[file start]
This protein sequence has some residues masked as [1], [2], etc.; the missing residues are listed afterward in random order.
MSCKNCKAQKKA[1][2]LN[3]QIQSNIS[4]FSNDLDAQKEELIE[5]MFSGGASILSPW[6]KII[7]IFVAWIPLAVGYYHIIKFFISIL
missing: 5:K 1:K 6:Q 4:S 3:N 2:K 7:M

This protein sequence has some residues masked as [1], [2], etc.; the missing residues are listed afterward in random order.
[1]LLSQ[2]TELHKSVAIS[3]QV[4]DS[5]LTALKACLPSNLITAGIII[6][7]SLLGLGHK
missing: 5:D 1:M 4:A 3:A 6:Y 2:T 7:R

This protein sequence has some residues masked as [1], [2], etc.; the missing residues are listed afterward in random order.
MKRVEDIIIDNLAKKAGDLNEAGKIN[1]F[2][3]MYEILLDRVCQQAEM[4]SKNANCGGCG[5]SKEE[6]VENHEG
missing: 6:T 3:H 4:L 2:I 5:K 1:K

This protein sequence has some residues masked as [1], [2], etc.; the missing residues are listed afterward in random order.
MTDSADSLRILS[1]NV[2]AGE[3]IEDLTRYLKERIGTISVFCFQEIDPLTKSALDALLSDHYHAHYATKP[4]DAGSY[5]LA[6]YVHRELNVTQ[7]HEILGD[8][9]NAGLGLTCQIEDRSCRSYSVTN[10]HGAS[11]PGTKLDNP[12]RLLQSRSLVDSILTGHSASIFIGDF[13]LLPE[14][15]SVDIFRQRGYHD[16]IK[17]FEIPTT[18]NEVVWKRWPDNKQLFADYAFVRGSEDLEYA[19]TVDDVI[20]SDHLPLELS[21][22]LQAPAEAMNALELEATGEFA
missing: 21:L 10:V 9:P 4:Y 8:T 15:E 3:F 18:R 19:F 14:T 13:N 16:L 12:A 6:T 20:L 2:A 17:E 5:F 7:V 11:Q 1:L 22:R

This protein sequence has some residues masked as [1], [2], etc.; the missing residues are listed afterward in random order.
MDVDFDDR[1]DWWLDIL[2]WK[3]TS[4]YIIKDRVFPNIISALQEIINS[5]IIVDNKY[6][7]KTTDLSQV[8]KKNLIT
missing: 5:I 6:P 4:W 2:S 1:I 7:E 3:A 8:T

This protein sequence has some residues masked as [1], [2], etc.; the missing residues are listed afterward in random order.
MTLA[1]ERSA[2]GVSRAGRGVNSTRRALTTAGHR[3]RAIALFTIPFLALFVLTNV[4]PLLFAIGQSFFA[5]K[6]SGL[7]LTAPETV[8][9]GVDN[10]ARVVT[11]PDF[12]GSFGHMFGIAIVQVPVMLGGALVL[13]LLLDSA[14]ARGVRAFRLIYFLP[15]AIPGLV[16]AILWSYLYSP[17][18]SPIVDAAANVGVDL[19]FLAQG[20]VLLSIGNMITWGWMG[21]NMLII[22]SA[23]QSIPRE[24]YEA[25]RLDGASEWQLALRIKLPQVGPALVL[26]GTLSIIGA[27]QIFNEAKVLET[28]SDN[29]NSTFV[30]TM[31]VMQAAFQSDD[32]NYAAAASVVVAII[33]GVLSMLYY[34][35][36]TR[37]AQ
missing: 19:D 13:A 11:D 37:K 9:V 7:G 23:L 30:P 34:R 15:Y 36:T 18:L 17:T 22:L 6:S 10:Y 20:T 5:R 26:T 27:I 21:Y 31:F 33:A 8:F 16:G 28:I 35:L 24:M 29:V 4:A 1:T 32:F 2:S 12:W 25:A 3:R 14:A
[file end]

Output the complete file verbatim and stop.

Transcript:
This protein sequence has some residues masked as [1], [2], etc.; the missing residues are listed afterward in random order.
MSCKNCKAQKKA[1][2]LN[3]QIQSNIS[4]FSNDLDAQKEELIE[5]MFSGGASILSPW[6]KII[7]IFVAWIPLAVGYYHIIKFFISIL
missing: 5:K 1:K 6:Q 4:S 3:N 2:K 7:M

This protein sequence has some residues masked as [1], [2], etc.; the missing residues are listed afterward in random order.
[1]LLSQ[2]TELHKSVAIS[3]QV[4]DS[5]LTALKACLPSNLITAGIII[6][7]SLLGLGHK
missing: 5:D 1:M 4:A 3:A 6:Y 2:T 7:R

This protein sequence has some residues masked as [1], [2], etc.; the missing residues are listed afterward in random order.
MKRVEDIIIDNLAKKAGDLNEAGKIN[1]F[2][3]MYEILLDRVCQQAEM[4]SKNANCGGCG[5]SKEE[6]VENHEG
missing: 6:T 3:H 4:L 2:I 5:K 1:K

This protein sequence has some residues masked as [1], [2], etc.; the missing residues are listed afterward in random order.
MTDSADSLRILS[1]NV[2]AGE[3]IEDLTRYLKERIGTISVFCFQEIDPLTKSALDALLSDHYHAHYATKP[4]DAGSY[5]LA[6]YVHRELNVTQ[7]HEILGD[8][9]NAGLGLTCQIEDRSCRSYSVTN[10]HGAS[11]PGTKLDNP[12]RLLQSRSLVDSILTGHSASIFIGDF[13]LLPE[14][15]SVDIFRQRGYHD[16]IK[17]FEIPTT[18]NEVVWKRWPDNKQLFADYAFVRGSEDLEYA[19]TVDDVI[20]SDHLPLELS[21][22]LQAPAEAMNALELEATGEFA
missing: 21:L 10:V 9:P 4:Y 8:T 15:E 3:F 18:R 19:F 14:T 13:N 16:L 12:A 6:T 20:L 2:A 17:E 5:F 7:V 11:Q 1:L 22:R

This protein sequence has some residues masked as [1], [2], etc.; the missing residues are listed afterward in random order.
MDVDFDDR[1]DWWLDIL[2]WK[3]TS[4]YIIKDRVFPNIISALQEIINS[5]IIVDNKY[6][7]KTTDLSQV[8]KKNLIT
missing: 5:I 6:P 4:W 2:S 1:I 7:E 3:A 8:T

This protein sequence has some residues masked as [1], [2], etc.; the missing residues are listed afterward in random order.
MTLA[1]ERSA[2]GVSRAGRGVNSTRRALTTAGHR[3]RAIALFTIPFLALFVLTNV[4]PLLFAIGQSFFA[5]K[6]SGL[7]LTAPETV[8][9]GVDN[10]ARVVT[11]PDF[12]GSFGHMFGIAIVQVPVMLGGALVL[13]LLLDSA[14]ARGVRAFRLIYFLP[15]AIPGLV[16]AILWSYLYSP[17][18]SPIVDAAANVGVDL[19]FLAQG[20]VLLSIGNMITWGWMG[21]NMLII[22]SA[23]QSIPRE[24]YEA[25]RLDGASEWQLALRIKLPQVGPALVL[26]GTLSIIGA[27]QIFNEAKVLET[28]SDN[29]NSTFV[30]TM[31]VMQAAFQSDD[32]NYAAAASVVVAII[33]GVLSMLYY[34][35][36]TR[37]AQ
missing: 19:D 13:A 11:D 37:K 9:V 7:G 23:L 30:P 34:R 15:Y 36:T 18:L 17:T 22:L 6:S 10:Y 20:T 5:R 26:T 27:I 21:Y 31:F 33:A 8:F 16:G 28:I 35:L 24:M 29:V 4:A 1:T 32:F 2:S 12:W 25:A 3:R 14:A